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South China Sea Arbitration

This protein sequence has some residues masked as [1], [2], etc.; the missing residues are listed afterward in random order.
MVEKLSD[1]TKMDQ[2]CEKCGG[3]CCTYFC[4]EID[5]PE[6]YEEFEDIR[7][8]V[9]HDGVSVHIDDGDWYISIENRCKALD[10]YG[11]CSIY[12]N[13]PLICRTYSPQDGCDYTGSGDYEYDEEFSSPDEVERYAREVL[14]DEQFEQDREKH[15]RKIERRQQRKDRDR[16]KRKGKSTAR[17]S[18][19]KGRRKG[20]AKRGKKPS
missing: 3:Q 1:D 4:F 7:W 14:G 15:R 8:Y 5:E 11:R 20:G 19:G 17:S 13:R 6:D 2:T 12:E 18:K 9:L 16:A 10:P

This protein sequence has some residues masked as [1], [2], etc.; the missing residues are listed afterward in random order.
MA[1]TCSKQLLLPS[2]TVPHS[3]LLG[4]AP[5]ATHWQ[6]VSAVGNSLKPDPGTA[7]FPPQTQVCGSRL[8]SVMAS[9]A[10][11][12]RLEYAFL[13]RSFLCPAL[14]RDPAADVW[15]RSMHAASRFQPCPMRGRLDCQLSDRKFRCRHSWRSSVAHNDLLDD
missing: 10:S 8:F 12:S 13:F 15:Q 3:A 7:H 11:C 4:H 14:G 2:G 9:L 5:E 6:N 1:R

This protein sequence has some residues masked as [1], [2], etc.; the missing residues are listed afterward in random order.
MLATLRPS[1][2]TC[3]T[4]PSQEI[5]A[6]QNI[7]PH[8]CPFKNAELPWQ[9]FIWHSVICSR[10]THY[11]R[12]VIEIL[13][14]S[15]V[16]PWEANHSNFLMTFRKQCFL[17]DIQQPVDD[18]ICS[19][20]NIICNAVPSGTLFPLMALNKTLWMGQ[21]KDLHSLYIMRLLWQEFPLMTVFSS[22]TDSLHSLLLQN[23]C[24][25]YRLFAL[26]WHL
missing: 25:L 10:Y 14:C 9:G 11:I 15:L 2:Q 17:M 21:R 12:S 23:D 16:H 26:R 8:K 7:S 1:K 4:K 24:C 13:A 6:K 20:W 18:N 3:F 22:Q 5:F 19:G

The Chinese call it Nan Hai, the Malaysians call it Laut Cina Selatan, the Filipinos call it Dagat Kanlurang Pilipinas and the Vietnamese call it Biển Đông. Three years after the Philippines initiated proceedings against China under Annex VII of the United Nations Convention on the Law of the Sea (UNCLOS), the five judges on the Arbitral Tribunal finally rendered their long-anticipated judgement in a “unanimous Award” on 12 July 2016. In essence, the Philippines’ claims on the South China Sea (SCS) have been bolstered at the expense of China’s claims of historic rights behind the infamous nine-dash line. The award will have both immediate repercussions on the situation in the SCS, and long-term implications on regional security, the crucial Sino-US relations, and on the credibility and centrality of ASEAN as the premier promoter of regional stability, security, and prosperity. To consider the SCS matter settled as a result of this award of the Arbitral Tribunal is wishful thinking. China has spent the weeks before and days after 12 July 2016 to ramp up publicity of its firm stance to “not accept, not participate, and not recognise” the judgement of the Tribunal, which it still insisted was illegally constituted – at least in its own interpretation of UNCLOS. Even the Philippines – which saw the handover of power from Benigno Aquino III to President Rodrigo Duterte just 13 days before the verdict was delivered – is hoping to reach out to China, with the hope of improving bilateral relations.

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